It’s also important to consider all elements of pay when making adjustments based on remote location. When an employee chooses to work virtually, certain elements might become irrelevant like transportation allowance. On the other hand, some new elements of pay may come into play, such as additional cash to support employees with their remote working setting (additional cost of enhanced bandwidth, etc.). In other words, focusing solely on salary differentials won’t help, so we recommend adopting a comprehensive total rewards approach to avoid potential pitfalls.
The Role of Pay Equity in Geographic Differentials
The uneven regulatory landscape in Europe makes it more challenging for companies to administer a single approach throughout the continent. Pay equity has been in the spotlight for some time and adding a new layer of differentiation to pay creates further complexity around maintaining equity. Nevertheless, we believe implementing geographic pay differentials is possible, but it’s important to evaluate the unique regulatory environment in each country.
Evaluate Sales Employees Separately
Sales employees have complex compensation plans that require careful consideration when adding geographic pay differentials. Most of our technology clients are considering how to develop a fair policy between sales and non-sales employee groups.
“Historically, commission-based field sales roles were often excluded from geographically differentiated compensation structures,” notes Keaton Hoffman, a director in Aon’s Rewards Solutions practice in London who focuses on the technology sector. Given the work requirement to travel within a wider geographic region, and the fact that a dollar sold has the same impact on the company’s top line wherever it’s generated, technology companies often shielded commission-based field sales roles from geographic discounts based on their remote work location. “Companies would argue that if their sales people can do the job from anywhere and deliver the same results, they shouldn’t pay them differently,” Hoffman says.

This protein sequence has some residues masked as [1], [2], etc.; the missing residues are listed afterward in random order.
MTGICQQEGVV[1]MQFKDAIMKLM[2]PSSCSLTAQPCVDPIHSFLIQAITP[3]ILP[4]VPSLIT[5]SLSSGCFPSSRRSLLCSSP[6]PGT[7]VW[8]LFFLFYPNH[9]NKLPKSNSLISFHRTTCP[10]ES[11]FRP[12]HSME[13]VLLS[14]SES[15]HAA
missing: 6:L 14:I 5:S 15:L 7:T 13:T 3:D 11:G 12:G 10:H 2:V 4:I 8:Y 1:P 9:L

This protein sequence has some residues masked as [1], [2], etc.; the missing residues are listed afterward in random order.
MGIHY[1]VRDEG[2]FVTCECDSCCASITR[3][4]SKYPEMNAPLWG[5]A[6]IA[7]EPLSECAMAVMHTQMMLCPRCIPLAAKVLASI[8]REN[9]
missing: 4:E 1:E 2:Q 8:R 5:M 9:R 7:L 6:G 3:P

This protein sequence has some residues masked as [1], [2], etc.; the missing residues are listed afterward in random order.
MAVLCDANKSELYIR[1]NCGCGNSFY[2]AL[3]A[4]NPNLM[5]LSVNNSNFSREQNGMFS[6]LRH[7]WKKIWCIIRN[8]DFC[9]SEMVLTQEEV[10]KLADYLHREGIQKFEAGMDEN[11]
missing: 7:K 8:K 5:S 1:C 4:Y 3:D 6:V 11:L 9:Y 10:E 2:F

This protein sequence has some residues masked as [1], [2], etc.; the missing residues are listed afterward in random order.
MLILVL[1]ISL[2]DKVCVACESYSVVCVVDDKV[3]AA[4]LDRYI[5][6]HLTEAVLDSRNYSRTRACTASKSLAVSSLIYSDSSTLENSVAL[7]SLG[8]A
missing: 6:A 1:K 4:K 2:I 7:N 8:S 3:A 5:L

With around 40% of sales employees’ income, on average, considered at-risk, any further differentiation to basic pay could easily lead to higher incentive earnings. The influence of incentive pay within the sales function could also lead to unintended gaps between sales associates.
Typical non-sales employees in the U.K. technology market generates about 90% of their income from fixed and 10% from variable pay, which is typically based on a scorecard of qualitative factors as opposed to an output metric. This is in stark contrast to sales employees for whom 40% of their income comes from sales incentives, with only 60% of cash compensation guaranteed. For sales roles, any further differentiation to basic pay could easily lead to unintended gaps between sales associates, as the variable portion is generally linked to the fixed; some may receive significantly higher or lower incentive pay despite bringing the same amount of business to the company. This gap could further exacerbate when factoring in equity compensation.
Remote working provides flexibility for both companies and employees and is generally seen as a trend that will continue to become more prevalent. However, each company needs to determine what proportion of their workforce will be remote and in what jobs, locations and functions. Evaluating peer group practices and trends, as well as pulsing the desires of your workforce are good places to start.
Any decision around remote working carries implications for rewards programs. The most immediate consideration is whether to apply a regional approach to wages based on cost of labour and/or cost of living factors. We recommend companies start simple when reviewing their geographic differentials policy. Be mindful of the implications on internal pay equity and the regulatory environment.
In order to guide decision making process, we provide supplementary geographic base salary differentials reports for key markets in Europe. If you would like a copy of this report or have questions about reviewing your rewards structures, please contact the author or write to firstname.lastname@example.org.